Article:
Rich kid Bud Stamper (Beatty) and high-school beauty Deanie Loomis (Wood) are going steady in 1920s Kansas; although the torch of love burns hot and bright, Deanie resists giving up her virginity to Bud, whose sexual frustration drives him into the arms of other, looser girls. The fragile Deanie, meanwhile, is driven over the edge by her shrewish mother (Christie), and her own raging hormones.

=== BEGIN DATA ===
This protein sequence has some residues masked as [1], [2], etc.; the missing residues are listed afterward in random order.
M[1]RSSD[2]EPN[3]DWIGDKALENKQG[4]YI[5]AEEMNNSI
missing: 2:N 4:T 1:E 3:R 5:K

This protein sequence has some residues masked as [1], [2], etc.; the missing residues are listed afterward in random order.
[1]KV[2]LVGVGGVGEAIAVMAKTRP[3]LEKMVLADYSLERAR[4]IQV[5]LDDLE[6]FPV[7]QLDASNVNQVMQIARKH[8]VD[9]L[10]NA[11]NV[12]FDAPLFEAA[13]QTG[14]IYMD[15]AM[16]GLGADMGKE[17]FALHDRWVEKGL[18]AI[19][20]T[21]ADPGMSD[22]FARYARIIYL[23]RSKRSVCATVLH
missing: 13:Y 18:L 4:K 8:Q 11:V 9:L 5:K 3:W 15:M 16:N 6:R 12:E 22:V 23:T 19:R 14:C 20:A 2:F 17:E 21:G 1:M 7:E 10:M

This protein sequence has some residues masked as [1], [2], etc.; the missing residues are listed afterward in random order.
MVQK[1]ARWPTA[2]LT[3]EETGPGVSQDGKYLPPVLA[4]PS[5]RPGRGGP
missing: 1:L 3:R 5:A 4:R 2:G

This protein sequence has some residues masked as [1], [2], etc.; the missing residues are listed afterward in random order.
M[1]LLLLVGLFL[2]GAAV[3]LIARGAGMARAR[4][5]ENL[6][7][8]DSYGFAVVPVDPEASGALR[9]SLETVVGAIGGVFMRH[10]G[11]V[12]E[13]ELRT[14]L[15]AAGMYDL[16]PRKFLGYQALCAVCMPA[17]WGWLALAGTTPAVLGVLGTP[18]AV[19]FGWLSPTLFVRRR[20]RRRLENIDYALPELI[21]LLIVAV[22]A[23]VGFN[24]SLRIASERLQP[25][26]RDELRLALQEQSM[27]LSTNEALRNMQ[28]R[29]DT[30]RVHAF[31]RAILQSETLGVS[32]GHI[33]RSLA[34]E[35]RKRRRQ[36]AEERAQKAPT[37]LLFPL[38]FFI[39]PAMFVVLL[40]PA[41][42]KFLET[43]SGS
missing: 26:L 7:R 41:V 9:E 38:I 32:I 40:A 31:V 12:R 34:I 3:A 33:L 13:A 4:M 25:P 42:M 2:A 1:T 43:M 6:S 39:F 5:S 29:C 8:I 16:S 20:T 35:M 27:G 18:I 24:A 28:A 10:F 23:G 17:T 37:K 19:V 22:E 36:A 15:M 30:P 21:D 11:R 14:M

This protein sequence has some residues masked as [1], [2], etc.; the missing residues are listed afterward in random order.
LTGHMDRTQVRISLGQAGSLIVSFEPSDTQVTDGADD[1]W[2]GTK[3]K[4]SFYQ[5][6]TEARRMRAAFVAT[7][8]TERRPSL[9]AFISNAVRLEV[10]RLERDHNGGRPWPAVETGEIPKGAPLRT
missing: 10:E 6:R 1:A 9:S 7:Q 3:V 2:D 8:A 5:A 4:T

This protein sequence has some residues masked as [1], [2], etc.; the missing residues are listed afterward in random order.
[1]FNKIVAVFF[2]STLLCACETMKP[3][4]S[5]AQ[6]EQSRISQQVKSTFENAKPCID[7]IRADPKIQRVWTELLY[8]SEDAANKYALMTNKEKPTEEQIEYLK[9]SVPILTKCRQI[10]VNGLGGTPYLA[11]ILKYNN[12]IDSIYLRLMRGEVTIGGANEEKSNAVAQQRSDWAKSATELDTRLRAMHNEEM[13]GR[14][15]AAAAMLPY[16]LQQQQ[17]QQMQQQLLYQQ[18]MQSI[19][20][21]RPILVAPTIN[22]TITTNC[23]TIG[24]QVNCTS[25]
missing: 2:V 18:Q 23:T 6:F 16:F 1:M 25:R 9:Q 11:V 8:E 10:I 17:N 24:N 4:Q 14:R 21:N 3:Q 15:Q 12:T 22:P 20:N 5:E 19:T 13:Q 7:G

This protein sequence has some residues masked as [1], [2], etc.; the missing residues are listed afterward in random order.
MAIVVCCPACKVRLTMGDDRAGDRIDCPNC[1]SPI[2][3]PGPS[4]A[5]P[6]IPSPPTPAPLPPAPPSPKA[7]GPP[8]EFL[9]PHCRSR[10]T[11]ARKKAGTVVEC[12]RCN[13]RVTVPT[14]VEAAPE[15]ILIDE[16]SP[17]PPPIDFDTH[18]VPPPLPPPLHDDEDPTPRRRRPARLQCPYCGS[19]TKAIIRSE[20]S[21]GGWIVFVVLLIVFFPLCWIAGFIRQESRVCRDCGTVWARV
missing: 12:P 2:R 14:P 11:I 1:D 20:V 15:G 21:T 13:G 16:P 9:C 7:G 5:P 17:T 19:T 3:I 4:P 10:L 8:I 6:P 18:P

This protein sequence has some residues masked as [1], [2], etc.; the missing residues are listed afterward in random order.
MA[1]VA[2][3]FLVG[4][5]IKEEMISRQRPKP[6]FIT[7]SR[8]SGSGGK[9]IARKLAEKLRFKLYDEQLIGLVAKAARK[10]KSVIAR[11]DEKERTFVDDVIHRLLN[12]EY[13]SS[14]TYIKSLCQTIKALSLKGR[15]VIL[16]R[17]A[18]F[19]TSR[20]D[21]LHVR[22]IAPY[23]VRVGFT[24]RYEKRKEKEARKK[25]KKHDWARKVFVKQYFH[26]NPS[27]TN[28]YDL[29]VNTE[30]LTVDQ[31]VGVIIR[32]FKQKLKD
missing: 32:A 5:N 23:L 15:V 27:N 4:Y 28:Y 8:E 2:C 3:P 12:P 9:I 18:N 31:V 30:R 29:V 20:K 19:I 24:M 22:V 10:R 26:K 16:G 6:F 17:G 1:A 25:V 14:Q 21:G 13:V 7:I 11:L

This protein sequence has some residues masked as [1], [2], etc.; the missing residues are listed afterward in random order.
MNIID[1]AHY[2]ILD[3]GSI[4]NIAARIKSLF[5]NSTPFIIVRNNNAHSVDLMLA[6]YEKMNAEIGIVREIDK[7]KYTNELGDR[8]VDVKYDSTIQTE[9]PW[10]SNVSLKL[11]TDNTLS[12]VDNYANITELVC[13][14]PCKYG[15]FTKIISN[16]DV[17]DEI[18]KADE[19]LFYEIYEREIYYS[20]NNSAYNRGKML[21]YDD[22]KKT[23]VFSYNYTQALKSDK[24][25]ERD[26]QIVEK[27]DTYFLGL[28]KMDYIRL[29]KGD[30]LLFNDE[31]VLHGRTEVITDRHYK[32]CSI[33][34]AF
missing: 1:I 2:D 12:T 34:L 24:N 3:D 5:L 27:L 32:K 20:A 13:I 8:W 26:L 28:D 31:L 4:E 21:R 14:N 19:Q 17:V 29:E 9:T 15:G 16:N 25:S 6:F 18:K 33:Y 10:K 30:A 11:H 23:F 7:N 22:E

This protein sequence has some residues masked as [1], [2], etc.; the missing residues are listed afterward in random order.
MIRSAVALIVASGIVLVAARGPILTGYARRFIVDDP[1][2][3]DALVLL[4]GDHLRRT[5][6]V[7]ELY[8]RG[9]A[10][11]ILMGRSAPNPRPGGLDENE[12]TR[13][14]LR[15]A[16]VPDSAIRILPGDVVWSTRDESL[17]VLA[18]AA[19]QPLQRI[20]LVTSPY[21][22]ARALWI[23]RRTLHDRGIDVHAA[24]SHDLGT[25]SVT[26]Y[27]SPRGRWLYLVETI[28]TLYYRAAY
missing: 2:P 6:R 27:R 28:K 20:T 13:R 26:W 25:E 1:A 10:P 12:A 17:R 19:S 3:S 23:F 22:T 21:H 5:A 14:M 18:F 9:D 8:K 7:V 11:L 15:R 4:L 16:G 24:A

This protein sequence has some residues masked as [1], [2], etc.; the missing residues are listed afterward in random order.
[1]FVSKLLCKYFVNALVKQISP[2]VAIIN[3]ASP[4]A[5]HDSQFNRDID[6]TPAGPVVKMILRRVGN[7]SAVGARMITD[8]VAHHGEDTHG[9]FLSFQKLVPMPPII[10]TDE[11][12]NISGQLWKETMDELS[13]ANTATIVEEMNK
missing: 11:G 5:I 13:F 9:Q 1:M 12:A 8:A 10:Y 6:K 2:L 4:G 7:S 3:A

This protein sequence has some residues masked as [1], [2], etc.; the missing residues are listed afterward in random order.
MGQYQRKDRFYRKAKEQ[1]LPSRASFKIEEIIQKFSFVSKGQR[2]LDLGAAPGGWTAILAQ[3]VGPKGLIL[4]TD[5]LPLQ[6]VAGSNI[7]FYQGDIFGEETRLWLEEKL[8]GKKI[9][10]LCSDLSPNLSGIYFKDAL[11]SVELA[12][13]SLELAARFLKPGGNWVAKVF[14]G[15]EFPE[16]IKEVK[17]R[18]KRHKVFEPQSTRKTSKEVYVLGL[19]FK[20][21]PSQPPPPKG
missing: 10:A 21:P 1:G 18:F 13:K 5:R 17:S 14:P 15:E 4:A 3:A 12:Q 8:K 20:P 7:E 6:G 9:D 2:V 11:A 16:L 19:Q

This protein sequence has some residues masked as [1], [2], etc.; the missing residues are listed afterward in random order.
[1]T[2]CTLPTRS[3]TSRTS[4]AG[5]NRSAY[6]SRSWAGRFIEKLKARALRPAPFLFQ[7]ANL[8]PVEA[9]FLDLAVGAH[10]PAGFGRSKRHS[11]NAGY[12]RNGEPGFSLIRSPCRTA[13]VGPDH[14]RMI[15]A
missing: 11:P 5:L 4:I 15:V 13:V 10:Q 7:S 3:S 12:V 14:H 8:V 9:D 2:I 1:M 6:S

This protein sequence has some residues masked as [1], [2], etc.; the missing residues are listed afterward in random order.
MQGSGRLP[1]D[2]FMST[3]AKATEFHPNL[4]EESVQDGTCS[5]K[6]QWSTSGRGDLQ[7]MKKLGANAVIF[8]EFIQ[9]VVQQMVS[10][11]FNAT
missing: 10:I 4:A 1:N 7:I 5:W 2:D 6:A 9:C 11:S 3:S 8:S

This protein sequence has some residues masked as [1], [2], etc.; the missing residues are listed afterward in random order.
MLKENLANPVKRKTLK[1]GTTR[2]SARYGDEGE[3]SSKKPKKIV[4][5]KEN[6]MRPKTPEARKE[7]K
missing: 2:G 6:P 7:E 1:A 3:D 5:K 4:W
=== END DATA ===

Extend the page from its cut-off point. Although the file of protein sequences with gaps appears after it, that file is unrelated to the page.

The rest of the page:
Handsome and emitting the masculine musk that would soon turn him into a rakish sex symbol, Beatty makes an assured screen debut in Elia Kazan's "Grass," starring opposite an exquisitely lovely and tortured Wood, playing one of Hollywood's most memorable sexual hysterics. (Reportedly, the two young stars had some sexual hysterics off the sound-stage as well.) Think Douglas Sirk or Tennessee Williams and you have some idea where Kazan's wonderfully executed tale of young love, scripted by William Inge, eventually tumbles. Keep an eye out too for Phyllis Diller and a young Sandy Dennis, also making her big-screen debut.